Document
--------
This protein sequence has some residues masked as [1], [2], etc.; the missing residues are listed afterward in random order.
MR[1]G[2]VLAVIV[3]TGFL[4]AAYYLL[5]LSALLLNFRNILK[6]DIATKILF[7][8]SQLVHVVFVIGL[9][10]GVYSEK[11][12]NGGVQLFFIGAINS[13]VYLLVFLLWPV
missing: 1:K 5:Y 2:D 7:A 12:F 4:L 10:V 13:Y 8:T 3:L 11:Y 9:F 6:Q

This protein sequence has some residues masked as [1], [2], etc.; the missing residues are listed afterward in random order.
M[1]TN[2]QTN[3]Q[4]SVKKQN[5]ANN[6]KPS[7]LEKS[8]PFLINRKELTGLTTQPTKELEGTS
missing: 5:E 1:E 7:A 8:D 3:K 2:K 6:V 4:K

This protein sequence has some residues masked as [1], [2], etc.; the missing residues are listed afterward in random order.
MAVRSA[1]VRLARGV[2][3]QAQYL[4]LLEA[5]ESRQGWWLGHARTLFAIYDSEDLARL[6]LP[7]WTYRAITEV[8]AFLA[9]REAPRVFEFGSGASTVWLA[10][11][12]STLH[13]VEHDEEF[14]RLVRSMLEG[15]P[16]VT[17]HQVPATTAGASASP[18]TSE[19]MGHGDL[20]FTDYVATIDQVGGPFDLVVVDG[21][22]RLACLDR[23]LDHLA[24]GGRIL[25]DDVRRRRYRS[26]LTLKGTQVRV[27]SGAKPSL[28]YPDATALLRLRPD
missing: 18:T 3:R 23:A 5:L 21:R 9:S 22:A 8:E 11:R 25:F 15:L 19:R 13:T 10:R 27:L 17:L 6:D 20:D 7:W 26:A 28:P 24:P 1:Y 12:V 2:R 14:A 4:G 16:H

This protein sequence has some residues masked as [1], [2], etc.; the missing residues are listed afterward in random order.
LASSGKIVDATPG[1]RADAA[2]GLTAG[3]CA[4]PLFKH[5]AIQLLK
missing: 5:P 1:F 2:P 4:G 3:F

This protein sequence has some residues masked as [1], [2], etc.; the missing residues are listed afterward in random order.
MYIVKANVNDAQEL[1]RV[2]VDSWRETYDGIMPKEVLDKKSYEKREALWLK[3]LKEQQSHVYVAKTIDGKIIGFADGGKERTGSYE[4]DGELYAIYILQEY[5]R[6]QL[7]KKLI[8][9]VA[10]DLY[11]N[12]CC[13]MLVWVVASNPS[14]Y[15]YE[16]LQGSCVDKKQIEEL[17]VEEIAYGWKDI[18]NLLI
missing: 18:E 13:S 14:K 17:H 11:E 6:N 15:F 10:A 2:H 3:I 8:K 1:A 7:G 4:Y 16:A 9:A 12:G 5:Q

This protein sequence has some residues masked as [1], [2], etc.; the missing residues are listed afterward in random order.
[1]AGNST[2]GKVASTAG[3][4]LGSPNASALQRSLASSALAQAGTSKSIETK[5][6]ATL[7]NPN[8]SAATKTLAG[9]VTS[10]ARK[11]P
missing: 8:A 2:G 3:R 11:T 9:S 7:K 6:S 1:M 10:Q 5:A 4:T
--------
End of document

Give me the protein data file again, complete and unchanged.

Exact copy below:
This protein sequence has some residues masked as [1], [2], etc.; the missing residues are listed afterward in random order.
MR[1]G[2]VLAVIV[3]TGFL[4]AAYYLL[5]LSALLLNFRNILK[6]DIATKILF[7][8]SQLVHVVFVIGL[9][10]GVYSEK[11][12]NGGVQLFFIGAINS[13]VYLLVFLLWPV
missing: 1:K 5:Y 2:D 7:A 12:F 4:L 10:V 13:Y 8:T 3:L 11:Y 9:F 6:Q

This protein sequence has some residues masked as [1], [2], etc.; the missing residues are listed afterward in random order.
M[1]TN[2]QTN[3]Q[4]SVKKQN[5]ANN[6]KPS[7]LEKS[8]PFLINRKELTGLTTQPTKELEGTS
missing: 5:E 1:E 7:A 8:D 3:K 2:K 6:V 4:K

This protein sequence has some residues masked as [1], [2], etc.; the missing residues are listed afterward in random order.
MAVRSA[1]VRLARGV[2][3]QAQYL[4]LLEA[5]ESRQGWWLGHARTLFAIYDSEDLARL[6]LP[7]WTYRAITEV[8]AFLA[9]REAPRVFEFGSGASTVWLA[10][11][12]STLH[13]VEHDEEF[14]RLVRSMLEG[15]P[16]VT[17]HQVPATTAGASASP[18]TSE[19]MGHGDL[20]FTDYVATIDQVGGPFDLVVVDG[21][22]RLACLDR[23]LDHLA[24]GGRIL[25]DDVRRRRYRS[26]LTLKGTQVRV[27]SGAKPSL[28]YPDATALLRLRPD
missing: 18:T 3:R 23:A 5:L 21:R 9:S 22:A 8:E 11:R 25:F 15:L 19:R 13:T 10:R 27:L 17:L 6:D 20:D 7:W 26:A 28:P 24:P 1:Y 12:V 2:R 14:A 4:G 16:H

This protein sequence has some residues masked as [1], [2], etc.; the missing residues are listed afterward in random order.
LASSGKIVDATPG[1]RADAA[2]GLTAG[3]CA[4]PLFKH[5]AIQLLK
missing: 5:P 1:F 2:P 4:G 3:F

This protein sequence has some residues masked as [1], [2], etc.; the missing residues are listed afterward in random order.
MYIVKANVNDAQEL[1]RV[2]VDSWRETYDGIMPKEVLDKKSYEKREALWLK[3]LKEQQSHVYVAKTIDGKIIGFADGGKERTGSYE[4]DGELYAIYILQEY[5]R[6]QL[7]KKLI[8][9]VA[10]DLY[11]N[12]CC[13]MLVWVVASNPS[14]Y[15]YE[16]LQGSCVDKKQIEEL[17]VEEIAYGWKDI[18]NLLI
missing: 18:E 13:S 14:K 17:H 11:E 6:N 15:F 10:A 2:H 3:I 8:K 1:A 7:G 4:Y 16:A 9:A 12:G 5:Q

This protein sequence has some residues masked as [1], [2], etc.; the missing residues are listed afterward in random order.
[1]AGNST[2]GKVASTAG[3][4]LGSPNASALQRSLASSALAQAGTSKSIETK[5][6]ATL[7]NPN[8]SAATKTLAG[9]VTS[10]ARK[11]P
missing: 8:A 2:G 3:R 11:T 9:S 7:K 6:S 1:M 10:Q 5:A 4:T